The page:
Lone Star Book Blog Tour: The Darkness That Could be Felt by C. Wayne Dawson

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THE DARKNESS THAT COULD BE FELT
Treasure of the Raven King Book One
by
C. Wayne Dawson

Genre: Historical Military Fiction / Mystery
Publisher: White Bird Publications, LLC.
Date of Publication: May 22, 2016
# of pages: 304

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Synopsis

Cover

Women are disappearing off the streets of Vienna in 1684, and Captain Mathis Zieglar vows to find out why. Defying orders to break off his investigation, he discovers they are being trafficked into the Muslim slave market. His only hope of ransoming them from a life of abuse is to find the treasure of the Raven King. The treasure is a secret code lodged inside an ancient text that will rock the Ottoman and Holy Roman Empires to their foundations.

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Excerpt

November, 1462

Wallachia, near Castle King’s Rock

“The Mohammedans have found us, Sire.”

Vlad Dracula, War Lord of Wallachia and Transylvania, jerked his horse to a stop. Dracula snapped his head around to look at his companion. “How close, Grigore?”

An excited buzz broke out amongst the warlord’s ten bodyguards. They came to a halt, sending up billows of dough-colored dust that contrasted with the forest’s darkness. Sweat dripped down their leather armor. Their horses pawed the ground impatiently, straining to resume their canters.

Grigore steadied himself with one hand against the back of his panting horse and caught his breath. He turned his steed around and pointed to a mountain pass five hundred feet up the road. “They’re there, Prince. If we pause for a short rest, they’ll be upon us and have our necks.”

“Damn. Reversing our horse’s shoes didn’t throw them off our trail for long,” gasped a trooper beside Dracula, fighting to control a mount that grew nervous as the pitch of desperation in the men’s voices intensified.

Dracula nodded as he tightened his grip on the reins. He focused on the road climbing sharply to the west. “No one can outrun Turkish cavalry forever, Luca. The spahis never quit.”

Cold hatred stiffened him in his saddle. He would love dashing into his pursuers and tearing into as many as possible before they could bring him down. It would be sweet revenge. They had taunted his fiancée until she flung herself from the castle window to her death. But no, not now. There was something more important to finish, something that would deliciously even the score.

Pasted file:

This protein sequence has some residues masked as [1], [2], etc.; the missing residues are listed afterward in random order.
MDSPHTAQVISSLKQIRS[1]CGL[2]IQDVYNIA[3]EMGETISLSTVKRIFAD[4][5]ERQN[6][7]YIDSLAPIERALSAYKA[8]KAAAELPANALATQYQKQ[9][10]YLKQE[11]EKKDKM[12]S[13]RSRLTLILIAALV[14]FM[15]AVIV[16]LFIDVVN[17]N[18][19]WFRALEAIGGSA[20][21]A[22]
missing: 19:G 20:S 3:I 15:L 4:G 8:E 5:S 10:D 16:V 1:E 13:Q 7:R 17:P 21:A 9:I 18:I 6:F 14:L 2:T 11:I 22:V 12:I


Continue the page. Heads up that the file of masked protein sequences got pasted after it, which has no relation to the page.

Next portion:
Dracula called out to a man holding the reins of a packhorse. Bulging saddlebags draped over the animal’s sides. “Imre, you and Cosmin must take the next road away from us and keep the treasure safe.”

Dracula looked toward a basket lashed to the side of a mule, which was tied to the packhorse. A small head with wide eyes peered over the brim. “And take my son with you. Remember, you hold the fate of Christendom in your hands. Make your way to Buda and meet me there.”

As the men rode away with the boy, Dracula pulled chainmail over his head and tossed it to the side of the road. “Lighten your load, brothers. If we can make it to the next pass, the Hungarian army will save us.”

The small band of Dracula’s retainers cast aside their armor, then spurred their sweating mounts up the grade.

His heart pounding like a drum, Dracula racked his memory. There was a special trail up there somewhere. He’d outwit the Mohammedans, he always did.

Halfway up the grade, an arrow flew over his shoulder. Another struck Grigore in the leg.

“Radu.” Dracula cursed. “My brother has shown the Turks the shortcut.”

CLICK HERE TO CONTINUE READING CHAPTER ONE


Review

The Darkness That Could be Felt is an amazing story of intrigue, secrets, lies, betrayal, and a man’s quest for atonement, redemption, justice, and truth. What this story isn’t about is the legendary Dracula the Vampire. Instead, Dracula, aka Vlad the Impaler, is a peripheral, albeit important, character in this historical fiction. In 1462, Dracula’s role is instrumental and provides a major puzzle piece in Mathis Zieglar’s mission in 1684. The author weaves the story back and forth seamlessly between the two eras, parceling out clues and details that build layer upon layer until the big picture starts to take shape. The leading characters and the overall plot are well developed and well constructed, and while Mathis Zieglar is the main protagonist, the story has some strong women who break the rules of their time and exercise their forbidden agency, despite the possible consequences.